Last Saturday, I went to Kyoto with some Japanese friends and Rogue, a Nara JET. I woke early (on my effing weekend) and hopped the train to Nara. From Nara, I met up with Rogue and we took the train to Inari Station in Kyoto together. We had to take a local train to Inari Station so it took about an hour to get there.
Side Note: Living in Nara is amazing. Not only is Nara the cultural capital of Japan, but Nara is smack-dab in the middle of the Kansai Region. To the north, Kyoto. To the West, Osaka and Kobe. I live less than an hour from all the wonderful places in Japan. Awesome.
Rogue and I met up with the rest of the crew and we ventured into Fushimi Inari Taisha (a shrine). This shrine is amazing. The entrance is adorned with a LARGE orange gate. Once we reached the inside, we partook of some shrine rituals.
1. Shrines and temples do have a way to make money from followers and tourists. Usually they sell charms, souvenirs, and even fortunes. I paid a small pittance for my fortune. How it's done: I shake a case full of sticks with numbers on them. Whichever stick falls out of the case first is my number. I tell the number to the priest and he retrieves my fortune from his archive of bullshit.
-West is a good direction.
-Someone who is annoying at first, will be okay soon.
-More bullshit that I don't remember anymore
Another tradition at this particular shrine is called the Omoikaruishi (literally: Heavy Light Rocks). These are stones that sit atop small placements. If one lifts the stones and they are light, one will have good luck. If the stones are heavy, one will have bad luck. I tried it. Honestly, they were kind of light...so hurray!
The march up the mountain is wonderful. The entire trail is adorned with orange gates. It was like walking through a piece of art. Just beautiful.
The top of the shrine isn't really impressive. There is a small altar and some statues, but nothing worth seeing. The best place is the lookout about halfway up the mountain. I could see all of Kyoto from this lookout. It was absolutely breathtaking.
There is a ninja-themed restaurant in Kyoto aptly named, "Restaurant Ninja." After taking the train from Fushimi Inari and walking a bit through Kyoto's shopping district (called Sanjo), we finally found it. At the front door, there is a host (dressed as a ninja) who showed us to our table. As we entered the restaurant, I suddenly lost all vision. The place is very dark and it took about 20 seconds for my eyes to adjust. The inside of the restaurant looks like the inside of cave. It is meant to mimic a ninja's "hideout." There is fake moss growing on the walls and random ladders everywhere. We sat down and ordered the lunch special.
I've heard that for dinner, the chef comes out to the table and performs ninja tricks while he cooks the food. I will definitely have to return.
After lunch, we were whisked away to the ninja maze downstairs. We were given little lanterns to find our way through the maze as well as bingo cards. We had to find the kanji on the bingo cards in the maze in order to win the prize at the end. What the host ninja neglected to tell us is that ninjas would be dropping down from the ceiling to scare the shit out of us. Ninjas appeared out of nowhere, then disappeared immediately after making me wet my pants. My favorite ninja scare came at the end. We found the kanji and were just about to exit the maze when a ninja appeared right at the exit. One of my Japanese friends actually screamed like a little girl. It was hysterical. Way to get us while our guards are down Japan!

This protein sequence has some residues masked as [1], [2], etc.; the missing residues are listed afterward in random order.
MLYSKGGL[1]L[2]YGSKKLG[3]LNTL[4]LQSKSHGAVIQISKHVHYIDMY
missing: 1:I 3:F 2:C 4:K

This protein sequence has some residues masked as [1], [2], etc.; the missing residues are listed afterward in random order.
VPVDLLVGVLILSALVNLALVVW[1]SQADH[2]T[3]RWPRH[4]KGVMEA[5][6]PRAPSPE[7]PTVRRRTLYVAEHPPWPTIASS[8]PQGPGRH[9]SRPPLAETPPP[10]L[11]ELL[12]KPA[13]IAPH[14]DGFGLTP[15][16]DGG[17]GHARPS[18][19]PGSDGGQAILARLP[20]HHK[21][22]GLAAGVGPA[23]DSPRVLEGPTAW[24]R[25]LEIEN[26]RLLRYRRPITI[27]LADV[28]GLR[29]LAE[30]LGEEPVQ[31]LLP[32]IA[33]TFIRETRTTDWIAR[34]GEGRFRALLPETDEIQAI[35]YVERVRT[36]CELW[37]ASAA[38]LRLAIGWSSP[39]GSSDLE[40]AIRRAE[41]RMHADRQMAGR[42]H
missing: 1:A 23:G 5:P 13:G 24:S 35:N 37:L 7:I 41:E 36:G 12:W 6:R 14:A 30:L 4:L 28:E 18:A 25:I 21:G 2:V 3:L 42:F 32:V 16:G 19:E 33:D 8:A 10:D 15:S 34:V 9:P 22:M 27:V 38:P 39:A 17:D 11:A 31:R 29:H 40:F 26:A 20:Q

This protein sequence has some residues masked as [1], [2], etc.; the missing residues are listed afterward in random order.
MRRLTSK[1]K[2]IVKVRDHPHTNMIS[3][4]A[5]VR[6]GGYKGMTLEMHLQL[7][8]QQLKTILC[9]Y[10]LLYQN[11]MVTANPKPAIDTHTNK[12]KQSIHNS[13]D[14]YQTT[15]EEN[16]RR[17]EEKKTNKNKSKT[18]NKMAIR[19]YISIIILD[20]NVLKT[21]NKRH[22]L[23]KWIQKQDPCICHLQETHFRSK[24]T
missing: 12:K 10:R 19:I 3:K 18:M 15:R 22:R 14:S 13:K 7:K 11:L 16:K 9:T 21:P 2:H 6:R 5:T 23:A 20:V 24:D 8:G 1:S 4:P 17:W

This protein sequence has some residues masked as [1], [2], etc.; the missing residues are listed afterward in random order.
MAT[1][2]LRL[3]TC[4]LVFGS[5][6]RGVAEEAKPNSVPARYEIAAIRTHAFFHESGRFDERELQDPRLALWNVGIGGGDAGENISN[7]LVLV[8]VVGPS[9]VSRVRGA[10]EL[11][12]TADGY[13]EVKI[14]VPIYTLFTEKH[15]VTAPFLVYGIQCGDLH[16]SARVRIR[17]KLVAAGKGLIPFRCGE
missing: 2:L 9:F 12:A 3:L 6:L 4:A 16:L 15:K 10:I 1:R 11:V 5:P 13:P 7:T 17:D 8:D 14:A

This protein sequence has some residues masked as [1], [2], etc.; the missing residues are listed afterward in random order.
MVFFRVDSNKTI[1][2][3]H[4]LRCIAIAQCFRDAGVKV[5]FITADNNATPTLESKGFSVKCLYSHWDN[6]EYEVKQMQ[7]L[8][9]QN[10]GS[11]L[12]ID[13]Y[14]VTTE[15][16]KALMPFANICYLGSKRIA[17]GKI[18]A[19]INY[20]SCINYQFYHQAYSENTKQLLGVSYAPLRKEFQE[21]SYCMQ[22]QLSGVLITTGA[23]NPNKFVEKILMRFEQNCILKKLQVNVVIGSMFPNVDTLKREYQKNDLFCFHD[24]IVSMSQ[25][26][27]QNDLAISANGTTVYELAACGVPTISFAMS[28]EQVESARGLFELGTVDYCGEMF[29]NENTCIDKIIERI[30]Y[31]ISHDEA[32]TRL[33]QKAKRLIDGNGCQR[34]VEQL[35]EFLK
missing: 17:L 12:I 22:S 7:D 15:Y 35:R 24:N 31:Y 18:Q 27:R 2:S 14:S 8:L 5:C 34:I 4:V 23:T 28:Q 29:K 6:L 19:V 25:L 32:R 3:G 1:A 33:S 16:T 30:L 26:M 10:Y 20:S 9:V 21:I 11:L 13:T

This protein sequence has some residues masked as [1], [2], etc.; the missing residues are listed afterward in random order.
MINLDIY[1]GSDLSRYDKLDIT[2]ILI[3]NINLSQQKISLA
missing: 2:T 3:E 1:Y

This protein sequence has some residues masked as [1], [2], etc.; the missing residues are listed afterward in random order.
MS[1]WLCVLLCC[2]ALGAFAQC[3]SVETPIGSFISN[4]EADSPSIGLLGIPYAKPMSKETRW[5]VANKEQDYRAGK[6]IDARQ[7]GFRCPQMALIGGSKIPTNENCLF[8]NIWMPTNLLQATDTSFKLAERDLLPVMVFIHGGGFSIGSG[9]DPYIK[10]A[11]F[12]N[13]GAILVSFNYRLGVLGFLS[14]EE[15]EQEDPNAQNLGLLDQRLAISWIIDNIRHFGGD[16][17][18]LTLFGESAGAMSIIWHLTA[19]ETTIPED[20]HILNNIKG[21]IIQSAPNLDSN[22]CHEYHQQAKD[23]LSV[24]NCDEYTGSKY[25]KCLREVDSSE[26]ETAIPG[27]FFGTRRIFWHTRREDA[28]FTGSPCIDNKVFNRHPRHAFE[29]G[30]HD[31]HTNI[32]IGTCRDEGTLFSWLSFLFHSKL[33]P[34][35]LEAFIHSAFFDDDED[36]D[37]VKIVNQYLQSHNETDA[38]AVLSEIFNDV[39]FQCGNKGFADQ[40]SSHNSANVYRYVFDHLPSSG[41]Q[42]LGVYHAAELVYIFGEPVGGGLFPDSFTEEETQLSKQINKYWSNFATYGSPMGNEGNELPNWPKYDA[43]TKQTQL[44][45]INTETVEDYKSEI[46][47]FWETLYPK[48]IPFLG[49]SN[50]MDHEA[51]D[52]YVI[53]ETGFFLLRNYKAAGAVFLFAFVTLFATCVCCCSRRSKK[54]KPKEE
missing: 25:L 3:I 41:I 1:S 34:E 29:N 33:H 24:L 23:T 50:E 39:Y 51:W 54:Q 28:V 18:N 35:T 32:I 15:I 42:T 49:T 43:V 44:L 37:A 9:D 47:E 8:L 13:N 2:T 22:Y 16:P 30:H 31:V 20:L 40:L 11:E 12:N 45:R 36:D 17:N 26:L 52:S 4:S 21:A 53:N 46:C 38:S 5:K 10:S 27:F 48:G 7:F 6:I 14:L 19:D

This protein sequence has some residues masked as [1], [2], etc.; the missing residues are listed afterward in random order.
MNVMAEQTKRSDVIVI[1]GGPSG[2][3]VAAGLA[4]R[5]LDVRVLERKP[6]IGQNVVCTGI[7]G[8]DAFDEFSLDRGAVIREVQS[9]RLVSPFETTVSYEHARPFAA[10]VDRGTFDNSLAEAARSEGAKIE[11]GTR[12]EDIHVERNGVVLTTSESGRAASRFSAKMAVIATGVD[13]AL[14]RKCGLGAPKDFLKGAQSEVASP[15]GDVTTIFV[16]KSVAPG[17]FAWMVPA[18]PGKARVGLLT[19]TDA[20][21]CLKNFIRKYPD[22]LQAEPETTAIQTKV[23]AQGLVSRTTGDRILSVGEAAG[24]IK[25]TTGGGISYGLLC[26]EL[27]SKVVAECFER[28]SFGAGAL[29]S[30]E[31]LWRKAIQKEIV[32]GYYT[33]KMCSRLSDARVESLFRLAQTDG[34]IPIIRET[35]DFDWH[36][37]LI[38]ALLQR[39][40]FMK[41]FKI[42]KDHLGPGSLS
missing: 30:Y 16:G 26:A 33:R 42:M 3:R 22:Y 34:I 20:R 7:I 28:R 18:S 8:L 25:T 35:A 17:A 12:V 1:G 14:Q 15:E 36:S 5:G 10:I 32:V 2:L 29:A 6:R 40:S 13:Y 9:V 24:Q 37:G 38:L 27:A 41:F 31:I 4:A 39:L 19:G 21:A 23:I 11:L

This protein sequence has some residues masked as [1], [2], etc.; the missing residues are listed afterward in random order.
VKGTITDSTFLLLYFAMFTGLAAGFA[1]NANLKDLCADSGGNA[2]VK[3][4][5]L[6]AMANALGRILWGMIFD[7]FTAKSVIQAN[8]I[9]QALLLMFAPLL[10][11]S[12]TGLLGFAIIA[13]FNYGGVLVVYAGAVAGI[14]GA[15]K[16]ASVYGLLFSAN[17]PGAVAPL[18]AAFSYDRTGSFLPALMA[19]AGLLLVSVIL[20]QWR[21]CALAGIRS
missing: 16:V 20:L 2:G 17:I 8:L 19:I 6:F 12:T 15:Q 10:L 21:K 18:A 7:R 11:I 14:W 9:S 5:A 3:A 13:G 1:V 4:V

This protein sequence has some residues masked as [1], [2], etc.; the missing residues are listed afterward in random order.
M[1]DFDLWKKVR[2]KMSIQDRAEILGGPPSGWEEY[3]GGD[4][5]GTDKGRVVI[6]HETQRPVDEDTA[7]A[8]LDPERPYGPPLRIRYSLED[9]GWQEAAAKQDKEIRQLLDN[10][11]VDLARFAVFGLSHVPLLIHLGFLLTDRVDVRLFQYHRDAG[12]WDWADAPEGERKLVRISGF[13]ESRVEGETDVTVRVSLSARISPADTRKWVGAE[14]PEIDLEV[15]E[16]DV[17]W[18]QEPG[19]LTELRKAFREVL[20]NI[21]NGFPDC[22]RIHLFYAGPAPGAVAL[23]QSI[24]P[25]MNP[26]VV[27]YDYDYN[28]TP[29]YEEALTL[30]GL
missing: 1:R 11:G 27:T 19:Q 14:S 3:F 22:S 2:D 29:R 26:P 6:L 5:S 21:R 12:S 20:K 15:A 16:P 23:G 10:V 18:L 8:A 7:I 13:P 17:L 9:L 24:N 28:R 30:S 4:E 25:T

The prize at the end was A CHANCE to win some free dessert. We drew lots. I didn't win, but it's okay, I got dessert any way. Restaurant Ninja specializes in custard wrapped with a crepe made from black bamboo.
I'm not crazy about the bamboo crepe, but the custard was yummy!
We spent a couple hours walking around Kyoto after lunch. The girls really wanted to do purikura, so we did that too. Purikura are a REALLY popular photo booths in Japan. They tend to white out faces to give everyone an even complexion and they really make the eyes stand out as well. After the pictures were taken, I let the girls customize them on the touch screen. The touch screen displays a vast array of options such as virtual stamps, pictures, clip art, colorful backdrops, borders, and pens that can be superimposed on the photographs. The other guy in the group and I just hung outside and talked about how silly purikura is. Here is a sample they created:
After Purikura, we hit up Starbucks for cocoa and general relaxation. We'd been going nonstop since the morning after all. Following Starbucks we visited another popular shrine at the end of Sanjo street. The shrine is big, but rather unimpressive. Eventually, all shrines start to look the same. The best part about this particular shrine was the food. I bought kobe beef on a stick for 400 yen ($4.50)!!!! It was delicious. They grilled the meat, dipped it in sauce, grilled it again, then served it. It was amazing and inexpensive.
To kill off our amazing day we did two hours of Karaoke. Rogue and I took the express train back to Nara. We slept like babies when we got home.
As John Stewart would say, "here is your moment of zen":